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Seahawks Are Bad, But Not That Lucky, Time to Look Ahead

The Seahawks are terrible.

Charlie Whitehurst, Tarvaris Jackson, Josh Portis, whoever is behind center, they’re terrible.

Unfortunately in the logical but flawed draft laws, they’re not going to be terrible enough to land Andrew Luck in a year where there is there is a No. 1 overall pick and then the rest and there are some teams that make the Seahawks look like the quality contender they could be with an actual quarterback.

In fact it’s probably been since the Peyton Manning and Ryan Leaf (couged it), days that there was such a defined and publicized top of the draft. Reggie Bush was the last real mega-hype, but he didn’t even go No. 1 overall. You can argue the results; Mario Williams may be considered the better player at his position, but Bush does have a ring.

My fandom really began after watching Dan Marino lead his last comeback drive against an at his best John Kitna and the Hawks in the Kingdome, so these are the two (Manning and Bush). I can recall that resemble the Luck talk.

Even then, I think the Luck talk has even eclipsed that of Manning and Bush, I never recalled hearing the volume of “Suck for Luck” esque campaigns calling for squads to bomb it for Bush or Manning, even Leaf, who was believe it or not actually considered equal and viewed by some as better than Manning (you really should have stayed for your senior year here), didn’t garner that kind of talk.

Still, it’s time to move on, at least I have personally, as far as the Seahawks are concerned. I knew the Seahawks were going to be awful which is why I had been calling for Luck. Call me a terrible fan like a good buddy of mine does, but it wouldn’t be a topic up for discussion if the Hawks were say, 5-2, instead of 2-5.

Since were 2-5, and the division leader is 6-1 and has the tiebreaker over us, I can safely doubt the Seahawks postseason chances and justify my pre-season stance.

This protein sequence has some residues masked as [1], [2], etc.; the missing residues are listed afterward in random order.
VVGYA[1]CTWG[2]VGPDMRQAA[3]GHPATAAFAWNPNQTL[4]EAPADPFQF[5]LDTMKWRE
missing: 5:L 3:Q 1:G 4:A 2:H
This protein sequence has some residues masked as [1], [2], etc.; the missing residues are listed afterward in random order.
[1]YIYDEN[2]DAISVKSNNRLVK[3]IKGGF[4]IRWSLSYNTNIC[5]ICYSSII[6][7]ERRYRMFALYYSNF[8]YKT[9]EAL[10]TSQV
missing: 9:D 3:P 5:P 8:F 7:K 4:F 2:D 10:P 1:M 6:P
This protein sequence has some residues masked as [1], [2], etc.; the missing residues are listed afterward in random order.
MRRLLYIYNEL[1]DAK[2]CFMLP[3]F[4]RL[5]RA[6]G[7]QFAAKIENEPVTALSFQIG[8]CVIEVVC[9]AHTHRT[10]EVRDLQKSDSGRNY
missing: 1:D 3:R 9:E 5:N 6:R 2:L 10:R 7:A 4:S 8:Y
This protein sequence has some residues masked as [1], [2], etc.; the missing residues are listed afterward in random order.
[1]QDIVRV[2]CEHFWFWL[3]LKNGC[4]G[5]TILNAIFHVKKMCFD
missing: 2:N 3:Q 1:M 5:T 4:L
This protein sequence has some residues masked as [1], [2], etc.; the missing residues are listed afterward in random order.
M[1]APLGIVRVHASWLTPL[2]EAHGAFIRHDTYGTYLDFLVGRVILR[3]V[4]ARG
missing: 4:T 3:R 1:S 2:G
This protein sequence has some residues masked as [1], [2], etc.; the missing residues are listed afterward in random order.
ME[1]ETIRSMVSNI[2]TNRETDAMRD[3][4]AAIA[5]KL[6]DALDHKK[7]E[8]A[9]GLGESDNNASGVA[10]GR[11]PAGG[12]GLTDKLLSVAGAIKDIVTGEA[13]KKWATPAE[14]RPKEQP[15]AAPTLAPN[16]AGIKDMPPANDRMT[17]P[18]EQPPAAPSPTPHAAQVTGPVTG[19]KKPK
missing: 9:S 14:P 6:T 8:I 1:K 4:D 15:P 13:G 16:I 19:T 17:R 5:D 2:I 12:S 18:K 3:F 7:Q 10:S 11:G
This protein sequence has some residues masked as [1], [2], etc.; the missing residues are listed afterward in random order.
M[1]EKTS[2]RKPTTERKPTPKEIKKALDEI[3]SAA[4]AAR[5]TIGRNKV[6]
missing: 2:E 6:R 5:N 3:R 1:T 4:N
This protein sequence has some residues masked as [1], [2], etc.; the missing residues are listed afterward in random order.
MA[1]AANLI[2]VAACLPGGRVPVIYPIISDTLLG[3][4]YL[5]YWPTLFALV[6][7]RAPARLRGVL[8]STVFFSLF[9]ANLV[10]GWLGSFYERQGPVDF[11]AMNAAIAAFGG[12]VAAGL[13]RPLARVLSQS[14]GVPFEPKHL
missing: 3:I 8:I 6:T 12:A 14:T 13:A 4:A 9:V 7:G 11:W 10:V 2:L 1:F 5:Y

It’s time to do what all fans, writers, bloggers do of bad teams; look ahead to the draft.

Know this isn’t really a knock, this was done by design to sacrifice a season to secure a true franchise quarterback. When Pete Carroll installed Tarvaris Jackson instead of drafting Andy Dalton that was the conscious decision made. As I am learning in history class, there’s a saying by Winston Churchill that goes “take one step back, but go two steps forward”.

Cam Newton has dazzled but endured some typical rookie struggles, he has defied all the doubters though, and as a rookie has kept the previously 2-14 Panthers competitive in every single game. In fact I have heard several vehement analysts who I heard blast Newton pre-draft not only recant, but say they would actually prefer him to Andrew Luck.

Again though, this is a No. 1 overall pick, and the Seahawks believe it or not finished amongst the top eight teams last year in terms of post-season standing, that’s why they were picking 25th overall.

That’s why I mention Dalton, because Newton, Jake Locker (8th), Blaine Gabbert and Christian Ponder (12th), were all gone by the time the Seahawks had a selection. Few had Gabbert going behind Locker much less locker going in the top 10; Ponder had an almost universal second round draft grade (as did the Seahawks choice, who has actually improved), and was rated the highest reach.

Ironically enough, Gabbert has struggled, Ponder is the one who impressed in his first start, and Locker (deep sigh everyone), a rejunvinated Matt Hasselbeck. I’m not saying a divorce wasn’t necessary, but seeing him play well both makes me happy and upset because this team really is one good quarterback from another stretch of division titles.

Looking ahead one year, it shouldn’t need explaining that the draft class at quarterback is much more loaded with Luck, USC’s Matt Barkley, and Oklahoma’s Landry Jones. Nick Foles has a current grade akin to that of Christian Ponder’s pre-draft stock, many would argue Ryan Tannehill, Branden Wheeden, Ryan Lindley, and even Russell Wilson will approach that territory as well.